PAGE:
By Chris Yow
Hard work is important to be successful at any endeavor, but for those most successful, a support system to help along the way is integral.
Such was the sentiment Thursday night during the Tennessee Sports Writers Association’s Hall of Fame induction ceremony.
“It takes a village,” was a consistent phrase throughout a number of inductees speeches — and the village for Maurice Patton, Teresa Walker and Tommy Bryan included each other.
Patton, who currently serves as the editor of this website, has spent his entire career in Middle Tennessee, the place he has always called home. Beginning in his hometown of Franklin, where he began his career with The Review Appeal, and then at The (Nashville) Tennessean, Patton was able to tell the stories of Tennesseans with a unique perspective.
During those formative early years in Franklin, Patton said he leaned heavily on colleagues nearby, including Bryan.
“When I first started, I don’t know that I didn’t call Tommy about something at least once a week,” Patton said during his acceptance speech.
“I know if I picked up the phone and needed something, a gamer or whatever, I didn’t have to worry about it,” Bryan said. “He’s one of the best.”
The village mentality in journalism was characterized perfectly by emcee Joe Williams, who recalled how longtime racing scribes would fight almost daily to beat one another to a story, but would drive to and from the track together.
Bryan and Walker were members of the 2020 class, but the induction ceremony was postponed due to COVID-19, creating a special night for the TSWA with a larger than normal class.
“This was unusual for us,” TSWA president JoJo Freeman said. “But it was a joy to have all of these people in one room together. So many of them are interconnected. For all of them to go in together, it was a special moment.”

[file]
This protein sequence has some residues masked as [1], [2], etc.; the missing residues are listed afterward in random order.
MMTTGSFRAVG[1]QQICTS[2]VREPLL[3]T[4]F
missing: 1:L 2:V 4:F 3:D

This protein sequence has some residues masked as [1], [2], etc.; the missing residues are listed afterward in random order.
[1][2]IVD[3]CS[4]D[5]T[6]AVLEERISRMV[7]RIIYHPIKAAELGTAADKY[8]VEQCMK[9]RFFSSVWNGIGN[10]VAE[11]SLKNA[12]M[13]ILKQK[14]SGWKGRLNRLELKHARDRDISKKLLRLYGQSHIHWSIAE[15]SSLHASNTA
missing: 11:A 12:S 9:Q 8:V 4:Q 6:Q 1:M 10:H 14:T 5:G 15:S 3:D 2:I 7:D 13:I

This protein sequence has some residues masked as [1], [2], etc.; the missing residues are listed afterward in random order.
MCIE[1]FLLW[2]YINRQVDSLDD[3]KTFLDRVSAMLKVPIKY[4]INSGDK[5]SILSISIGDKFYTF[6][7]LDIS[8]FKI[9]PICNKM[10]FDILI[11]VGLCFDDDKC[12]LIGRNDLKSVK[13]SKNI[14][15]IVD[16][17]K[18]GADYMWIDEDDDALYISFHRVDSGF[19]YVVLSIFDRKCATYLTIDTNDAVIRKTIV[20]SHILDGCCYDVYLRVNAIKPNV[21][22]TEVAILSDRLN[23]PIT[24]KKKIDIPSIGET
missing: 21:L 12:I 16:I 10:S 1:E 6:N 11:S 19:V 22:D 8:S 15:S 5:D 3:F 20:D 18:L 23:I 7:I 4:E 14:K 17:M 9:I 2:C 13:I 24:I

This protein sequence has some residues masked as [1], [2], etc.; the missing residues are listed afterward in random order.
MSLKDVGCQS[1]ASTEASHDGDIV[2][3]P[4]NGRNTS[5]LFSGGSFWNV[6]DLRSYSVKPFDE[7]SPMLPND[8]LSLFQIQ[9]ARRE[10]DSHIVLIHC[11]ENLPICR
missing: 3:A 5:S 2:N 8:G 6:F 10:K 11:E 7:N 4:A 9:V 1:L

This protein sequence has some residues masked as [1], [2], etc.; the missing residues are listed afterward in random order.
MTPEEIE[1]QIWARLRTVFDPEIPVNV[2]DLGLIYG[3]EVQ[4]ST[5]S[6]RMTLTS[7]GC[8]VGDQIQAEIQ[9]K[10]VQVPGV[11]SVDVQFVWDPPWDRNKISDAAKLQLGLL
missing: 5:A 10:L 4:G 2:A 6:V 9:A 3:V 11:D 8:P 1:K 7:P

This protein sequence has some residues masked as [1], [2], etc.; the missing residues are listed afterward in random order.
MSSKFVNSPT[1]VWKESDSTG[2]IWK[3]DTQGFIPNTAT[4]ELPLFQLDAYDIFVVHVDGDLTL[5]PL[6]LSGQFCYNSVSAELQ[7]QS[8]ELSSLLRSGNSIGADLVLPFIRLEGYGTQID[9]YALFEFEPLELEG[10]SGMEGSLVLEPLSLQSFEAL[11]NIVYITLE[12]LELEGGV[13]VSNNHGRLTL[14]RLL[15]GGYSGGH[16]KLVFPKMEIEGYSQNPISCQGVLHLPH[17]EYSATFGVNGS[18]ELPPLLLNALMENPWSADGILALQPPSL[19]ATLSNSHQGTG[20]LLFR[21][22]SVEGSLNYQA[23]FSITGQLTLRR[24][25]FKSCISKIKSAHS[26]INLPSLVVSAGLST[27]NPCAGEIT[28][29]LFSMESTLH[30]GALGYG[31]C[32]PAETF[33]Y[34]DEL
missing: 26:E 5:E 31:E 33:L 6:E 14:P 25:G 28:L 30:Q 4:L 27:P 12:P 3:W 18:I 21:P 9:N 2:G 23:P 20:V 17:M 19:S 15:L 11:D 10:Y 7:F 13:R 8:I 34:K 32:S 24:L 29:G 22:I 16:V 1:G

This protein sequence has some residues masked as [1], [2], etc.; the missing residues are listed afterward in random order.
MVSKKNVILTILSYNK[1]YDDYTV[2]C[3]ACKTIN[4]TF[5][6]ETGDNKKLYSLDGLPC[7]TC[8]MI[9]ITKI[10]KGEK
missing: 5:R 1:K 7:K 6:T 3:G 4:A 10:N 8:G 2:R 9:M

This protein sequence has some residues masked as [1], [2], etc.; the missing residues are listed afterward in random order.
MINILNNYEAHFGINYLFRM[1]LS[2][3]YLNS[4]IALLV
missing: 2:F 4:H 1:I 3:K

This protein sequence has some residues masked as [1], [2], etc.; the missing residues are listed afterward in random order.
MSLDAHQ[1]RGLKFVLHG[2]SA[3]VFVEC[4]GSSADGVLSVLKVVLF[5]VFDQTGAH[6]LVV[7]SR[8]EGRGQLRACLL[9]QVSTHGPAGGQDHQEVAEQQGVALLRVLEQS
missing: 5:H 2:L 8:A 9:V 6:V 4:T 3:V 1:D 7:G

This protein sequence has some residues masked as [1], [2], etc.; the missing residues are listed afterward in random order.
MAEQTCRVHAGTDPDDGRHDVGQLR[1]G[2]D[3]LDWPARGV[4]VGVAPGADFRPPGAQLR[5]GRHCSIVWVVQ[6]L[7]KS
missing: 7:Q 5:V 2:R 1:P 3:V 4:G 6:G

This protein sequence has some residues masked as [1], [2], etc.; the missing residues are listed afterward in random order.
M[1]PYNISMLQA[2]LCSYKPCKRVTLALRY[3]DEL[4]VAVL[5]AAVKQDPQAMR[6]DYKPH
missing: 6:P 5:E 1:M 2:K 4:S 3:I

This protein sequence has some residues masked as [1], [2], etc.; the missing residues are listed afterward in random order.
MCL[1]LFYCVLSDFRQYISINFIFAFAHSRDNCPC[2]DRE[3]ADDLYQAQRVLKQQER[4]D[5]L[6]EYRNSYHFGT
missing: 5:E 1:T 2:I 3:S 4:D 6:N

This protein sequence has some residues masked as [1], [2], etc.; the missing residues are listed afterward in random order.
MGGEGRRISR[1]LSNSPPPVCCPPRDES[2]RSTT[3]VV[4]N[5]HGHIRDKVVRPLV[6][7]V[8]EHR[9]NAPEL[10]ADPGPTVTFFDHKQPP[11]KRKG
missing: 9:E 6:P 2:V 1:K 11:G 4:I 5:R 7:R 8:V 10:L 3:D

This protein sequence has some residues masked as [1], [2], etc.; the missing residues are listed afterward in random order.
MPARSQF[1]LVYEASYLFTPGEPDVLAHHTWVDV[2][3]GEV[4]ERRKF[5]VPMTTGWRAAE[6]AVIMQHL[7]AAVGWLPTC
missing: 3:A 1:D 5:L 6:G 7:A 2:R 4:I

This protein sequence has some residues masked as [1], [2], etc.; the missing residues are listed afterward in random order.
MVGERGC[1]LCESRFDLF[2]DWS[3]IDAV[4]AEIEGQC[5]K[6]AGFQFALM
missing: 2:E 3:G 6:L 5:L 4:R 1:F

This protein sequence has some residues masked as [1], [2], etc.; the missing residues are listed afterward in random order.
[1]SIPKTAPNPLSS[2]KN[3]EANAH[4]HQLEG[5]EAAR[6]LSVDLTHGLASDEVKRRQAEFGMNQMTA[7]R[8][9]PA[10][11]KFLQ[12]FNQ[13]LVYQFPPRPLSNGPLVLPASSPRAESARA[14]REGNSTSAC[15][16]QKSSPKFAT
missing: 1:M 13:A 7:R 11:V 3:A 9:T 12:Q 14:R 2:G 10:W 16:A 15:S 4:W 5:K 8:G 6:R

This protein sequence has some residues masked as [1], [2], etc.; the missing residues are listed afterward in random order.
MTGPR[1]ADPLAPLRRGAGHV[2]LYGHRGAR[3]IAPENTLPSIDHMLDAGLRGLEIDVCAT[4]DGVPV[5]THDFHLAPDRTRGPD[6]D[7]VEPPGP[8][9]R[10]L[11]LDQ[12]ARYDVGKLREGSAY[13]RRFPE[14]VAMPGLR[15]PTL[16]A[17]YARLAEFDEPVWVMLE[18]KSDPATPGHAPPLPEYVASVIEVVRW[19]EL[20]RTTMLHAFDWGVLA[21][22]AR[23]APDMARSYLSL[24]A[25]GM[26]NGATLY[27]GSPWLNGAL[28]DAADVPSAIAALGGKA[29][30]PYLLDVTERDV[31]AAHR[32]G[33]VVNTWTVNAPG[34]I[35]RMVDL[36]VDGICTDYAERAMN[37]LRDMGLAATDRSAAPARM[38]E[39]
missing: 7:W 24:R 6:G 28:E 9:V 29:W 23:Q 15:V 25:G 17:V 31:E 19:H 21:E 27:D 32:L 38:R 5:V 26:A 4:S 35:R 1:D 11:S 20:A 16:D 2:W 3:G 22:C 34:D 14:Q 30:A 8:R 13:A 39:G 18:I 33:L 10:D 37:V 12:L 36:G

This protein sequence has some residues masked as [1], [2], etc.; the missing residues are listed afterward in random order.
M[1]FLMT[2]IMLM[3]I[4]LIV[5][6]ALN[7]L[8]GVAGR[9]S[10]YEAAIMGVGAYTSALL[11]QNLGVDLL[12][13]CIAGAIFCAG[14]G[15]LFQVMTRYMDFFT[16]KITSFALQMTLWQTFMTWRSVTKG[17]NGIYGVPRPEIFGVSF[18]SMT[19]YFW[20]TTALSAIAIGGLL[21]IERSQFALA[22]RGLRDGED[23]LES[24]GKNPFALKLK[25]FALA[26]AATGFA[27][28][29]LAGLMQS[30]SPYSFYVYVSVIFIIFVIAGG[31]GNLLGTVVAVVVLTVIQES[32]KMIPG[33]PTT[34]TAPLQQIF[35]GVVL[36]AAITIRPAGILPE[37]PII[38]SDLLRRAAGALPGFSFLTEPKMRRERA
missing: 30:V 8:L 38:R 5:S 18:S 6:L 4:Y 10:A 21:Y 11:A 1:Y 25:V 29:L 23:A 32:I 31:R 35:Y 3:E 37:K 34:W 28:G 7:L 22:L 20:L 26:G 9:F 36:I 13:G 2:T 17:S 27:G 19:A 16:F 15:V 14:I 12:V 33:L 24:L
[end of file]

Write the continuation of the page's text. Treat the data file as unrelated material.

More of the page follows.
“If anything good came from the pandemic,” Patton said, “it was that I got the opportunity to be inducted alongside Tommy Bryan and Teresa Walker.”
Walker is the first female sportswriter to be inducted into the organization’s hall of fame, which she called a distinct honor.
“I’m very aware of June Stewart and Debby Jennings being the first women (honored for their work as athletic media relations directors at Vanderbilt and Tennessee, respectively), but being the first female sportswriter inducted means the world.
“Trying to help pave the path in this state for other women means a lot.”
Walker and fellow 2020 inductee Mark Wiedmer noted the hard work Patton — the first African-American journalist honored by the organization — has put in through his career.
“Mo Patton is one of the hardest working people in this business,” Wiedmer said during his speech while speaking of his personal connection to the other inductees.
“He works so hard and is so good at his craft, it’s really nice to see it recognized in this fashion,” Walker said. “He’s been one of my friends and supporters, and I’ve always had him as someone I knew I could talk to.”
Also inducted in the 2021 class were former Tennessean sports editor Larry Taft and ex-Lee University athletic media relations director George Starr.
As Patton said in his speech, good work is good work, “no matter where you do it, who you do it for or how many times you get fired despite doing it.”